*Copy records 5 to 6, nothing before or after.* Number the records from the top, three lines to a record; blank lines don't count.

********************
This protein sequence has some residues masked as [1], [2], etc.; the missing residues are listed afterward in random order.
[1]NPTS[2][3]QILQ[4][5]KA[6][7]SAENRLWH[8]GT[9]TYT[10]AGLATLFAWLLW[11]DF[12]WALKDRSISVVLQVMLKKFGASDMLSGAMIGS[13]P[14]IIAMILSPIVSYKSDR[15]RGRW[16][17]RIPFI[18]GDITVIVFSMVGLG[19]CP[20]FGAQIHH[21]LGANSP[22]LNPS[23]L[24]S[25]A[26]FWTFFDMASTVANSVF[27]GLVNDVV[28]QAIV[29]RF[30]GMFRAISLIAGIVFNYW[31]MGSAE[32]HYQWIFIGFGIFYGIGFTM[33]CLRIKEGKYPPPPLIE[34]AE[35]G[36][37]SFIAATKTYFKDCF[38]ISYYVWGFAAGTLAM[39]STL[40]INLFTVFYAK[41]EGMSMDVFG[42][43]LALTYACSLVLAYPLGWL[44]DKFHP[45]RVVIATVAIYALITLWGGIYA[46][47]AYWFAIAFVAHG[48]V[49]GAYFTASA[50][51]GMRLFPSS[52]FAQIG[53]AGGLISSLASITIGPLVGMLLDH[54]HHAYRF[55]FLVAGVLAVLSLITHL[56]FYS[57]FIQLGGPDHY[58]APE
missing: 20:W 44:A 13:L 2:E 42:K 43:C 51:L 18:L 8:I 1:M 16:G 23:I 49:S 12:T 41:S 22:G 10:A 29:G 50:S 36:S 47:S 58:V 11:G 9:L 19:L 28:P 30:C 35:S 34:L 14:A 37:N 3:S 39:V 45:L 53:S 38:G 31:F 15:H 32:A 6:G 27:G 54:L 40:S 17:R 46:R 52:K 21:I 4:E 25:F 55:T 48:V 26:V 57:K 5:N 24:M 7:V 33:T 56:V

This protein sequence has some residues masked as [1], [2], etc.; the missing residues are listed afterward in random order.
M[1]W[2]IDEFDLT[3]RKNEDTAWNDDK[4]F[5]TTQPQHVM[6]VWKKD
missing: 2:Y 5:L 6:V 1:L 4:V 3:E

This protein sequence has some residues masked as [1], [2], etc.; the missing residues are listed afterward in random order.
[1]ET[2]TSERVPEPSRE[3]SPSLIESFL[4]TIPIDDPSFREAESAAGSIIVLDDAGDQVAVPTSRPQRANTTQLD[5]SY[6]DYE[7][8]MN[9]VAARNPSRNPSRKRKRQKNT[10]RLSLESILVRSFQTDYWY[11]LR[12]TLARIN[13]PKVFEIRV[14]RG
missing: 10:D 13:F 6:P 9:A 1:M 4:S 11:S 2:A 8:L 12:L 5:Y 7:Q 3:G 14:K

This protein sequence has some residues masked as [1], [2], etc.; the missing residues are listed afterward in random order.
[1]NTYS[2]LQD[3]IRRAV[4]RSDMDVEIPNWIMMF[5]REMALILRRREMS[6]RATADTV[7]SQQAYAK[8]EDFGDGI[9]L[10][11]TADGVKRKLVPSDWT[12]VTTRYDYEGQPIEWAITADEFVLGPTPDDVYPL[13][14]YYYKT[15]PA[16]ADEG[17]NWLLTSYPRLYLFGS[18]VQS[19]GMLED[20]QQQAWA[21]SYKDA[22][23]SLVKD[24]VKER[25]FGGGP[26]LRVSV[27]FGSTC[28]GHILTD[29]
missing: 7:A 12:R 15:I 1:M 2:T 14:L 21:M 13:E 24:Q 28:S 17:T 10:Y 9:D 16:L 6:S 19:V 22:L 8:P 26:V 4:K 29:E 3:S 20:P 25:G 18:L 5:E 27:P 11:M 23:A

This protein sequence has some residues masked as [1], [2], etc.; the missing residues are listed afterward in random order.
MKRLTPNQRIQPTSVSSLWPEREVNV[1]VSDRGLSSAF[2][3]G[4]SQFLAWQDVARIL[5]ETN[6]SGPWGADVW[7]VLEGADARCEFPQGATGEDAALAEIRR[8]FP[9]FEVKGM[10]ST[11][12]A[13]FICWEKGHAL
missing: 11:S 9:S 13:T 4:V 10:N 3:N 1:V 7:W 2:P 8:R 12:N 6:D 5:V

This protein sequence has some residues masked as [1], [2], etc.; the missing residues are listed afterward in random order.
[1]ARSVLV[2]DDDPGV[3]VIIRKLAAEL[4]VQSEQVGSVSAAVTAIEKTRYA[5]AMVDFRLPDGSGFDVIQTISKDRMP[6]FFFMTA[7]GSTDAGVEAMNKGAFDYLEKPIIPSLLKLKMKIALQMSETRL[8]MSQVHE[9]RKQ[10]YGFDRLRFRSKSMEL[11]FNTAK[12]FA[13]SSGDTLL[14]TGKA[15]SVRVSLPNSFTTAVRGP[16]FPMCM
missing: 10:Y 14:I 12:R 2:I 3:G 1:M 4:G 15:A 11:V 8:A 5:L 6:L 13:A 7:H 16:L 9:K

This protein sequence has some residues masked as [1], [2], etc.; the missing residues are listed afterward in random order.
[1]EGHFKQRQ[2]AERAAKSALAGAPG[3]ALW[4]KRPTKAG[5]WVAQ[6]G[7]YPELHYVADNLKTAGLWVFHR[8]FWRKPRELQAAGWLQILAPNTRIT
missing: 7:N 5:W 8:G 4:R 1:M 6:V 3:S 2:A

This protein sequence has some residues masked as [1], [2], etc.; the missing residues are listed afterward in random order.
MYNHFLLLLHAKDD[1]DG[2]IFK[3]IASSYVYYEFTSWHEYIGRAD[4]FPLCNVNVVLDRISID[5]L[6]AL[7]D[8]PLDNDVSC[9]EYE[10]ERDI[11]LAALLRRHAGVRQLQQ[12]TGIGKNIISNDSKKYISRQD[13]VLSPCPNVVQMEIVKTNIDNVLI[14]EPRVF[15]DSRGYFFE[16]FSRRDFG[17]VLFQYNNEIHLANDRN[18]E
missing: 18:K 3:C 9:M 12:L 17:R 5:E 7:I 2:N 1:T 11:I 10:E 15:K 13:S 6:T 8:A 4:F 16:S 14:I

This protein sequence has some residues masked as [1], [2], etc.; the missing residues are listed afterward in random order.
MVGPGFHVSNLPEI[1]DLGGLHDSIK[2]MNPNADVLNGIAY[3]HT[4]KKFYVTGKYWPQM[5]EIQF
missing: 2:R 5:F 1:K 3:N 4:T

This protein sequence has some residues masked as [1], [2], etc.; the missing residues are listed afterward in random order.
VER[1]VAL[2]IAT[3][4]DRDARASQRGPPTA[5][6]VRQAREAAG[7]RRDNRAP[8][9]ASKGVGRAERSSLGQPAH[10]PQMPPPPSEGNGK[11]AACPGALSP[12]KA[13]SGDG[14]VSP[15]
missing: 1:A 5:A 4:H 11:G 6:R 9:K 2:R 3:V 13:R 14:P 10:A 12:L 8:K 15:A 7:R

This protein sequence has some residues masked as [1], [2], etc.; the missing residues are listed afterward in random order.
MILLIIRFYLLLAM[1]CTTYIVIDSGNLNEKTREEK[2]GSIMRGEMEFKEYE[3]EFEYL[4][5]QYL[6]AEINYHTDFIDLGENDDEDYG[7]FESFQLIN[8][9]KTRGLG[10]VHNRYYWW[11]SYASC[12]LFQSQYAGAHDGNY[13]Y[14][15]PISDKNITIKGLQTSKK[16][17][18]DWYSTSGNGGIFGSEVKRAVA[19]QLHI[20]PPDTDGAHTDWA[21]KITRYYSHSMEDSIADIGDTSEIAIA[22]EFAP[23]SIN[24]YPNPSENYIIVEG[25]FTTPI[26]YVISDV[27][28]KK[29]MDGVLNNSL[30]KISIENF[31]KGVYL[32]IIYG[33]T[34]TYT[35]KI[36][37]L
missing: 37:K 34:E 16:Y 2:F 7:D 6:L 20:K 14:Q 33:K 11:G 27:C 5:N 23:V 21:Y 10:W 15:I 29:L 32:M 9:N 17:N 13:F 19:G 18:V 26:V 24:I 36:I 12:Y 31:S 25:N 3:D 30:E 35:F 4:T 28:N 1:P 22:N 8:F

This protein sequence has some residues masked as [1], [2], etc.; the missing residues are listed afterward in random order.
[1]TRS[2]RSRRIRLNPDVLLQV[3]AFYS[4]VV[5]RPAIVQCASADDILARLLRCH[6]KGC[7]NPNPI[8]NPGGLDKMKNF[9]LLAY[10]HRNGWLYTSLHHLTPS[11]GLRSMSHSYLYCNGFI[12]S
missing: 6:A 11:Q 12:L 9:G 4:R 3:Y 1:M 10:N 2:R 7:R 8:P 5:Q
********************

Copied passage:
This protein sequence has some residues masked as [1], [2], etc.; the missing residues are listed afterward in random order.
MKRLTPNQRIQPTSVSSLWPEREVNV[1]VSDRGLSSAF[2][3]G[4]SQFLAWQDVARIL[5]ETN[6]SGPWGADVW[7]VLEGADARCEFPQGATGEDAALAEIRR[8]FP[9]FEVKGM[10]ST[11][12]A[13]FICWEKGHAL
missing: 11:S 9:S 13:T 4:V 10:N 3:N 1:V 7:W 2:P 8:R 12:N 6:D 5:V

This protein sequence has some residues masked as [1], [2], etc.; the missing residues are listed afterward in random order.
[1]ARSVLV[2]DDDPGV[3]VIIRKLAAEL[4]VQSEQVGSVSAAVTAIEKTRYA[5]AMVDFRLPDGSGFDVIQTISKDRMP[6]FFFMTA[7]GSTDAGVEAMNKGAFDYLEKPIIPSLLKLKMKIALQMSETRL[8]MSQVHE[9]RKQ[10]YGFDRLRFRSKSMEL[11]FNTAK[12]FA[13]SSGDTLL[14]TGKA[15]SVRVSLPNSFTTAVRGP[16]FPMCM
missing: 10:Y 14:I 12:R 2:I 3:G 1:M 4:G 15:A 11:V 8:A 5:L 6:L 13:A 7:H 16:L 9:K